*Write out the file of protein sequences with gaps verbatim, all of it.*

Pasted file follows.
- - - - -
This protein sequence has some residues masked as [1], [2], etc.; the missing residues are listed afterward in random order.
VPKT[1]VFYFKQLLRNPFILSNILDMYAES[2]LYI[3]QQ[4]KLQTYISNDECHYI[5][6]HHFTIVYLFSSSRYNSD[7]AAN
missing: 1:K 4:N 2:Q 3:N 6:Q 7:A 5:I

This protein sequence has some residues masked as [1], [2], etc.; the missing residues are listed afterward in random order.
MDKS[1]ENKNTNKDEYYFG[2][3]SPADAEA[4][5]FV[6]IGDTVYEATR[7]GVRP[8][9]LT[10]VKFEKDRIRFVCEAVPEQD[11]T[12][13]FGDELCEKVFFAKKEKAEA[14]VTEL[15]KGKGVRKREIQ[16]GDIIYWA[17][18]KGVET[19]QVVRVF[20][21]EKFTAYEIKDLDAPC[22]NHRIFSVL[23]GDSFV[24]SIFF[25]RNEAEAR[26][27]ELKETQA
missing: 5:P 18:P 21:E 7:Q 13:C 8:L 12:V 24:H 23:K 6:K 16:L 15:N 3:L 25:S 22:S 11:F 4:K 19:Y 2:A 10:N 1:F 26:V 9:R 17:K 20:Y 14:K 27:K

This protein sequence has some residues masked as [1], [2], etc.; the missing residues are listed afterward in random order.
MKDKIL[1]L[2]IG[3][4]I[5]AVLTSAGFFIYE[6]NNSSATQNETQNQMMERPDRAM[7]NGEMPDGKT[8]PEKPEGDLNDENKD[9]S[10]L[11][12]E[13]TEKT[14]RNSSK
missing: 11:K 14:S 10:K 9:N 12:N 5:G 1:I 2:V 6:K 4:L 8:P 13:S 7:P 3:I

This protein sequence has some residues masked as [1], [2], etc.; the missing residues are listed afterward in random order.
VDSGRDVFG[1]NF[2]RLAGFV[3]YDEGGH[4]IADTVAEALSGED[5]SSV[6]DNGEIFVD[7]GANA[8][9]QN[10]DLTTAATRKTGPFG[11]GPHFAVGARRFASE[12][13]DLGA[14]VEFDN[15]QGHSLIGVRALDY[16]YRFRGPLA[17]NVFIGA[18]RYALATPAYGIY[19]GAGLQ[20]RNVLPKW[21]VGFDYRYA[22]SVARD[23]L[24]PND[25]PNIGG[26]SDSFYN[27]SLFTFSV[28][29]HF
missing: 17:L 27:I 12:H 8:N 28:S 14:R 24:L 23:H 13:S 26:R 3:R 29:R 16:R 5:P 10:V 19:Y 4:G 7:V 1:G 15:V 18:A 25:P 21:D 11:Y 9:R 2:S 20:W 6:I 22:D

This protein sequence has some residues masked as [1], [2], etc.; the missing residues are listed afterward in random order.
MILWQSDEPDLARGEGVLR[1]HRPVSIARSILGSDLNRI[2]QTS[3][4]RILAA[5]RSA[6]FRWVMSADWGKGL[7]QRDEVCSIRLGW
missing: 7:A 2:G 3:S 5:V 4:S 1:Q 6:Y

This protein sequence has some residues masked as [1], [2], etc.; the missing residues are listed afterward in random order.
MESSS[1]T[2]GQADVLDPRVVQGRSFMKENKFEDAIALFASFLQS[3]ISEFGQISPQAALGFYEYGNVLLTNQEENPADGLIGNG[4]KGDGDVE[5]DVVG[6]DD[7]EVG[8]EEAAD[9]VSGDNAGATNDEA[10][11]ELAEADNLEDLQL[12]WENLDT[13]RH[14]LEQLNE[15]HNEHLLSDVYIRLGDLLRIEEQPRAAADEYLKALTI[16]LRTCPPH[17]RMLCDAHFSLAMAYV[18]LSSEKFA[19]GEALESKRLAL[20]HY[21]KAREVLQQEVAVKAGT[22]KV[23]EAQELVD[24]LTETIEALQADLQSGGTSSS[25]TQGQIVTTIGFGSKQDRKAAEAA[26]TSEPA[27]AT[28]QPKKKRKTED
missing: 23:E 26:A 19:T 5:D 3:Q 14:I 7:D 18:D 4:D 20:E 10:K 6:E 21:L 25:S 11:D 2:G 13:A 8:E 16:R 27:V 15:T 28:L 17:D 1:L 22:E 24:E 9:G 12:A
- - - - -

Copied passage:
This protein sequence has some residues masked as [1], [2], etc.; the missing residues are listed afterward in random order.
VPKT[1]VFYFKQLLRNPFILSNILDMYAES[2]LYI[3]QQ[4]KLQTYISNDECHYI[5][6]HHFTIVYLFSSSRYNSD[7]AAN
missing: 1:K 4:N 2:Q 3:N 6:Q 7:A 5:I

This protein sequence has some residues masked as [1], [2], etc.; the missing residues are listed afterward in random order.
MDKS[1]ENKNTNKDEYYFG[2][3]SPADAEA[4][5]FV[6]IGDTVYEATR[7]GVRP[8][9]LT[10]VKFEKDRIRFVCEAVPEQD[11]T[12][13]FGDELCEKVFFAKKEKAEA[14]VTEL[15]KGKGVRKREIQ[16]GDIIYWA[17][18]KGVET[19]QVVRVF[20][21]EKFTAYEIKDLDAPC[22]NHRIFSVL[23]GDSFV[24]SIFF[25]RNEAEAR[26][27]ELKETQA
missing: 5:P 18:P 21:E 7:Q 13:C 8:L 12:V 24:H 23:K 6:K 16:L 15:N 3:L 25:S 22:S 11:F 4:K 19:Y 2:A 10:N 1:F 26:V 9:R 17:K 20:Y 14:K 27:K

This protein sequence has some residues masked as [1], [2], etc.; the missing residues are listed afterward in random order.
MKDKIL[1]L[2]IG[3][4]I[5]AVLTSAGFFIYE[6]NNSSATQNETQNQMMERPDRAM[7]NGEMPDGKT[8]PEKPEGDLNDENKD[9]S[10]L[11][12]E[13]TEKT[14]RNSSK
missing: 11:K 14:S 10:K 9:N 12:N 5:G 1:I 2:V 6:K 4:L 8:P 13:S 7:P 3:I

This protein sequence has some residues masked as [1], [2], etc.; the missing residues are listed afterward in random order.
VDSGRDVFG[1]NF[2]RLAGFV[3]YDEGGH[4]IADTVAEALSGED[5]SSV[6]DNGEIFVD[7]GANA[8][9]QN[10]DLTTAATRKTGPFG[11]GPHFAVGARRFASE[12][13]DLGA[14]VEFDN[15]QGHSLIGVRALDY[16]YRFRGPLA[17]NVFIGA[18]RYALATPAYGIY[19]GAGLQ[20]RNVLPKW[21]VGFDYRYA[22]SVARD[23]L[24]PND[25]PNIGG[26]SDSFYN[27]SLFTFSV[28][29]HF
missing: 17:L 27:I 12:H 8:N 28:S 14:R 24:L 23:H 13:S 26:R 3:R 29:R 16:R 5:P 10:V 19:Y 4:G 7:V 1:G 15:V 18:A 25:P 21:D 11:Y 9:R 2:S 20:W 6:I 22:D

This protein sequence has some residues masked as [1], [2], etc.; the missing residues are listed afterward in random order.
MILWQSDEPDLARGEGVLR[1]HRPVSIARSILGSDLNRI[2]QTS[3][4]RILAA[5]RSA[6]FRWVMSADWGKGL[7]QRDEVCSIRLGW
missing: 7:A 2:G 3:S 5:V 4:S 1:Q 6:Y

This protein sequence has some residues masked as [1], [2], etc.; the missing residues are listed afterward in random order.
MESSS[1]T[2]GQADVLDPRVVQGRSFMKENKFEDAIALFASFLQS[3]ISEFGQISPQAALGFYEYGNVLLTNQEENPADGLIGNG[4]KGDGDVE[5]DVVG[6]DD[7]EVG[8]EEAAD[9]VSGDNAGATNDEA[10][11]ELAEADNLEDLQL[12]WENLDT[13]RH[14]LEQLNE[15]HNEHLLSDVYIRLGDLLRIEEQPRAAADEYLKALTI[16]LRTCPPH[17]RMLCDAHFSLAMAYV[18]LSSEKFA[19]GEALESKRLAL[20]HY[21]KAREVLQQEVAVKAGT[22]KV[23]EAQELVD[24]LTETIEALQADLQSGGTSSS[25]TQGQIVTTIGFGSKQDRKAAEAA[26]TSEPA[27]AT[28]QPKKKRKTED
missing: 23:E 26:A 19:T 5:D 3:Q 14:I 7:D 18:D 4:D 20:E 10:K 6:E 21:L 25:S 11:D 2:G 13:A 8:E 16:R 27:V 15:T 28:L 17:D 1:L 22:E 24:E 9:G 12:A